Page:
Without nuclear power, Japan would be almost totally dependent on imported fuel to meet energy needs. Japan already faces imported fuel costs equivalent to about 3 percent of its annual GDP and dependency on international supplies at about 80 percent.

The cost in additional fuel imports for the loss of energy generated by nuclear power is estimated at as much as 3 trillion yen ($37.5 billion), according to trade ministry officials.


Japan lacks capacity to supply demand without nuclear reactors.

Even if power plants raised utilization rates to about 70 percent at thermal plants, above current levels, they could only compensate for about 60 percent of a complete nuclear shutdown in 2011, the Japan Center for Economic Research said in a report in June.

Renewable energy sources account for a marginal proportion of Japan’s power supply, so the quickest and cleanest way to fill the nuclear gap is to install as many gas turbines as possible, analysts say.

To feed them, and higher utilization at existing plants, Japan would have to import even more liquefied natural gas (LNG). It is already the world’s largest LNG importer, buying 70 million tones in 2010, and has already agreed to buy millions of tones more this year as it ramps up gas-fired plants.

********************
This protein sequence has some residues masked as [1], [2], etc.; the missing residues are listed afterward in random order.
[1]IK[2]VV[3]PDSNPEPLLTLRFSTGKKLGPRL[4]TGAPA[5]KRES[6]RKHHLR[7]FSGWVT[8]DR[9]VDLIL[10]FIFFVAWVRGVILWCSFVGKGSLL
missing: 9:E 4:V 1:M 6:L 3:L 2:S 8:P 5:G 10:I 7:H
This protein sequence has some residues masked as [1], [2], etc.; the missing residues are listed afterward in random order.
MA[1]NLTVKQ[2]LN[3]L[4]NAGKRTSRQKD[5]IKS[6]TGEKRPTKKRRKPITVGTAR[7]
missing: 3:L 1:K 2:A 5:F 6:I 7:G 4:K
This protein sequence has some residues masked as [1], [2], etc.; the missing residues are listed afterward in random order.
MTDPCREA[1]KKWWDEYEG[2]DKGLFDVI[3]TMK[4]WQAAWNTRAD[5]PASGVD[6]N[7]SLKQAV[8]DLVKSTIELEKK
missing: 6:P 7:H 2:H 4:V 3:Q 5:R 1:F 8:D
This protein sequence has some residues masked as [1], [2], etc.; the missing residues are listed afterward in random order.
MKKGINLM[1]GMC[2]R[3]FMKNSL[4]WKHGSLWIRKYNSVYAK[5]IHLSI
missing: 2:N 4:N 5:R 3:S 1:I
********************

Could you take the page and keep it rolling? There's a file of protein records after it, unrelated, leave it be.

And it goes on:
It would take years to build the plants needed to compensate for the nuclear outages and to prepare the infrastructure to feed them.

“I doubt that the country will be able to meet peak demand in the summer and the winter with all the nuclear off-line,” said Andy Flower, a UK-based LNG analyst. It was unclear if terminals could import the number of cargoes needed to compensate for a nuclear shutdown, he said.

Barclays Capital analysts say that if Japan were to use gas alone to compensate for a full nuclear shutdown, it would consume 3.5 billion cubic feet per day more. That’s an increase of over 37 percent from 2010 demand, according to Reuters’ calculations based on annual data from BP.


Officials from Kan down have faced criticism for their handling of the disaster, which has prompted a complete rethink on energy policy in the quake-prone country.

Japan on Tuesday pledged to overhaul regulation of nuclear power, saying that lax oversight and standards had contributed to the worst nuclear accident since Chernobyl in 1986.

Local government officials have been waiting for new safety standards to be implemented before approving a restart of the remaining reactors.

Economic concerns could encourage bureaucrats to approve restarts if they see some progress on safety, Abiru said.

“Local governments are not going to insist that nuclear power plants be shut down indefinitely because that would affect tax revenues, he said.

“There are jobs to consider and the local economy is on the line, so if at all possible, they want to restart. But as politicians, they won’t be able to restart unless safety measures or plans to address safety concerns are in place.”